Mishandling the situation could cause you to leave and file for constructive dismissal (please bear in mind the last UK employment law course I took was over 2 years ago). An employment tribunal isn't the best way to resolve the situation - every case I've seen that got this far resulted in the employee leaving the company and for the most part not getting any satisfaction out of the experience.

You want the stressful situation resolved and the quickest way, believe it or not, is via the grievance process. Keep friendly with your HR manager, they are there to assist you, not just to protect the company's interests, and are often the voice of reason in the management structure.

Read your employment manual, usually you are allowed to take a colleague into the meeting with you for support. They aren't allowed to answer on your behalf, but can be a useful ally. I'd recommend talking to the Citizen's Advice Bureau for some pointers. Document everything, including taking off site copies of any communications with the company.

If you've got any questions, MetaMail me and I'll try to answer (I have some online resources I can look up). Good luck.
posted by arcticseal at 11:49 AM on December 20, 2007


On preview, Brautigan makes some excellent points
posted by arcticseal at 11:54 AM on December 20, 2007


You need legal advice. I'm not going to give it to you.

This is an employment law issue and good on you for having the balls to bring it up with your employer. Stress issues are notoriously difficult from a claimant point of view.

I recommend, in this order:

1. retain a solicitor. The Law Society can give you a list of practitioners in your area with the requisite experience. If cost precludes this (and most firms will give you an initial free of charge consultation) as an option;
2. union rep. Sounds like it's not a possibility so; maybe
3. consult your local citizens advice bureau who offer employment advice. Service can be patchy so consider more than one visit and prepare for slow service as they are scandalously under resourced; finally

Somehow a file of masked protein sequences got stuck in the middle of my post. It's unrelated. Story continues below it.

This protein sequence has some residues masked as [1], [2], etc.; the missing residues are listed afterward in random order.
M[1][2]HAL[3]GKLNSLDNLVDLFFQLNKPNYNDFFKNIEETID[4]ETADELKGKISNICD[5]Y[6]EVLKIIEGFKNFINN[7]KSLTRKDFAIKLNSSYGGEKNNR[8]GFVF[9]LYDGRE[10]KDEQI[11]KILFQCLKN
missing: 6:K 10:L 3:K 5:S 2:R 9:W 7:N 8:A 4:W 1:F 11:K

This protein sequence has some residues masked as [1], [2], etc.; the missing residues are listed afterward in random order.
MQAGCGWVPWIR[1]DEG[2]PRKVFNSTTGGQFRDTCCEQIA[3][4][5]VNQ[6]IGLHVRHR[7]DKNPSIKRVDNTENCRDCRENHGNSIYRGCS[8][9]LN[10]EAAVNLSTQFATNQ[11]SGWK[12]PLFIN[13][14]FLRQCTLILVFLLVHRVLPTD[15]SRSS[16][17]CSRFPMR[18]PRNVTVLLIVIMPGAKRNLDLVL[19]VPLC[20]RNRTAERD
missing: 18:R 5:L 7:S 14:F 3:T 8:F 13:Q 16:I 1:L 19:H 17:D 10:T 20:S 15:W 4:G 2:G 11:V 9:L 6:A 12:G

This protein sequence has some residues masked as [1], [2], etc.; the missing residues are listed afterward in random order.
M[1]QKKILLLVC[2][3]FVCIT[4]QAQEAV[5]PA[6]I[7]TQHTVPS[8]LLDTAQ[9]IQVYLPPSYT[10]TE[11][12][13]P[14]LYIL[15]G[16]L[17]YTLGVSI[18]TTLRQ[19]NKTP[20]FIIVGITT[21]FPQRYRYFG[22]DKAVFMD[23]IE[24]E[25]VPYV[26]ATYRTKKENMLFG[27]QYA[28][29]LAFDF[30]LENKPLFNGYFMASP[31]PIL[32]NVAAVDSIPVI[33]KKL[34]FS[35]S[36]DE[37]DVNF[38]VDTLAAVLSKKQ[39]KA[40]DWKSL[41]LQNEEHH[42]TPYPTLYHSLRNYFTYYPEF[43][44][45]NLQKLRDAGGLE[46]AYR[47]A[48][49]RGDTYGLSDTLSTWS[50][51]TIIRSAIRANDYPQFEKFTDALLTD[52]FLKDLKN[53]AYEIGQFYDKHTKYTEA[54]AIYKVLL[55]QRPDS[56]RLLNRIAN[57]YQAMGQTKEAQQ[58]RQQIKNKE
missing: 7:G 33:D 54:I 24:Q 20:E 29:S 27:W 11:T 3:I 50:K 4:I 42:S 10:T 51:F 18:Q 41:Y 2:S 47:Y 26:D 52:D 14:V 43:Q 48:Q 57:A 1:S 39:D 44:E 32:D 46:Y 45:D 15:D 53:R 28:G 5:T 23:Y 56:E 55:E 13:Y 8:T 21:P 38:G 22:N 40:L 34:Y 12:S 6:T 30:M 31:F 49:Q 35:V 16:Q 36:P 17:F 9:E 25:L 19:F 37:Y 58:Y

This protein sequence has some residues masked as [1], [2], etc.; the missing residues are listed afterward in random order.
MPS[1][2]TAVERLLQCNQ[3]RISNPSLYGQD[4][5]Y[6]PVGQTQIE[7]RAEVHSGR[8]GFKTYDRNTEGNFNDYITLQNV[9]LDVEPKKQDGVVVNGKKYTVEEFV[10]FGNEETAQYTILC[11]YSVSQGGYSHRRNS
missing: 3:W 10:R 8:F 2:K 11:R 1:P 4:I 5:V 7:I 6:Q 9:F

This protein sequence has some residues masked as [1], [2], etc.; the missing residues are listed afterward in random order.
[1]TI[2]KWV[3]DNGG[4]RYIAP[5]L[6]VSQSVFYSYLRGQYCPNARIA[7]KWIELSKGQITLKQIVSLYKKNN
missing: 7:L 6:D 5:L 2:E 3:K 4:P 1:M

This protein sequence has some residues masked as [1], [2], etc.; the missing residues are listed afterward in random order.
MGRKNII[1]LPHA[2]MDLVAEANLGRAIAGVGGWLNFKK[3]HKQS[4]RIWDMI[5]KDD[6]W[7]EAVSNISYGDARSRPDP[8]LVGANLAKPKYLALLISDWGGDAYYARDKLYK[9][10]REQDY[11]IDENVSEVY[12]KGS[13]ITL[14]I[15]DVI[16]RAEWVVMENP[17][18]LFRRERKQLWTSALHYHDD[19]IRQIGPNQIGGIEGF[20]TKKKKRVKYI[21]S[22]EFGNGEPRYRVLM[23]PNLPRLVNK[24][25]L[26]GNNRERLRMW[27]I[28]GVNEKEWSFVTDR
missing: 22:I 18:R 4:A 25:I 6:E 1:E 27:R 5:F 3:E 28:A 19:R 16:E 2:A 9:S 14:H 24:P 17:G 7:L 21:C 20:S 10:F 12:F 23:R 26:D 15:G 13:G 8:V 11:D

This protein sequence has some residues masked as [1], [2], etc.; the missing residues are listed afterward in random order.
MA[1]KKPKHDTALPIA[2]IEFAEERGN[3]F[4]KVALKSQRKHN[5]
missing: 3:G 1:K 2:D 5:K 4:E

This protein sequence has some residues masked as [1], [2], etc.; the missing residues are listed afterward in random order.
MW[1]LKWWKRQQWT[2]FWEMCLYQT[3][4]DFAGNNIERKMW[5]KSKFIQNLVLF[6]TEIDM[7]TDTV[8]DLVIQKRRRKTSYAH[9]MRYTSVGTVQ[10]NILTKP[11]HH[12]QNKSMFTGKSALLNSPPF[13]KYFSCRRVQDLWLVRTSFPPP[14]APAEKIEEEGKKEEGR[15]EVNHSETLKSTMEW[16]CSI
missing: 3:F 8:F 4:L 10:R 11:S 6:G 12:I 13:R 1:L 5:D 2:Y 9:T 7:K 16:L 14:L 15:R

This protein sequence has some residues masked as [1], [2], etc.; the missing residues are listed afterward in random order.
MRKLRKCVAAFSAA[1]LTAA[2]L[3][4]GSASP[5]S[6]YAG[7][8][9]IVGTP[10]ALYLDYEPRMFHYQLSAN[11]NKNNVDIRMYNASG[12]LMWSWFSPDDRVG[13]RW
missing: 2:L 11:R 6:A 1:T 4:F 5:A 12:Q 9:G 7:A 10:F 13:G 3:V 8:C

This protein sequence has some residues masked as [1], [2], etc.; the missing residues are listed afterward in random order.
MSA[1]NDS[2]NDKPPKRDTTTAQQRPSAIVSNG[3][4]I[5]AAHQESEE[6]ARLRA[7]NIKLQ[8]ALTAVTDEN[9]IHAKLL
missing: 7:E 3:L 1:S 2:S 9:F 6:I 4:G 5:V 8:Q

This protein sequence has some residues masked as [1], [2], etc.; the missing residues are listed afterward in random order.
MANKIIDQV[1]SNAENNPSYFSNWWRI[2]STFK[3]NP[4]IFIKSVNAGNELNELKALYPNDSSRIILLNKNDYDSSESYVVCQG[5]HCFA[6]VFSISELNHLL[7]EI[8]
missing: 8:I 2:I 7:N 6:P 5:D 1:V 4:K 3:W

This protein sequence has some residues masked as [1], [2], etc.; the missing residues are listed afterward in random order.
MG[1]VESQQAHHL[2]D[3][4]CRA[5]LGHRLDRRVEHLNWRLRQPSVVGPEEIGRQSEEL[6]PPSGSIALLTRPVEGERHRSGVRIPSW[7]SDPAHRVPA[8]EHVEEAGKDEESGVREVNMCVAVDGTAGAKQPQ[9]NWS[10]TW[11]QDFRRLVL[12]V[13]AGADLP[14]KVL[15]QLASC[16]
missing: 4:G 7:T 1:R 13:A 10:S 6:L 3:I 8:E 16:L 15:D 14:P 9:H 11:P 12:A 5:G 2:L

4. New job. Hate to say it but your job is your livelihood.

My recommendation - get yourself a solicitor. If this is worth potentially prejudicing your relationship with your employer then you owe it to yourself to have appropriate representation – they will.

Employment issues aren't eligible for public funding so on a costs basis you might want to consider your local high street practitioner rather than looking for best of breed.

Still, chin up. It could be worse.

Best of luck.

On preview:

Mishandling the situation could cause you to leave and file for constructive dismissal (please bear in mind the last UK employment law course I took was over 2 years ago).


I'm a litigator; I don't specialise in employment but I am a Free Representation Unit rep. Constructive dismissal claims are very hard for claimants to make out. Consult a lawyer before you quit if you're planning to go this way. Get competent independent legal advice. This isn't legal advice and cannot be relied upon as such, I'm not advising you about the strength (or otherwise) of your claim or any other issue. Get competent independent legal advice.
posted by dmt at 12:00 PM on December 20, 2007


From your employer's perspective, and probably from that of a lot of your colleagues, you're That Guy. Not that this is just, but it's just the way it is. Were I your boss, I would be doing everything in my power right now to get rid of you. If your job is stressful, why not get a new one?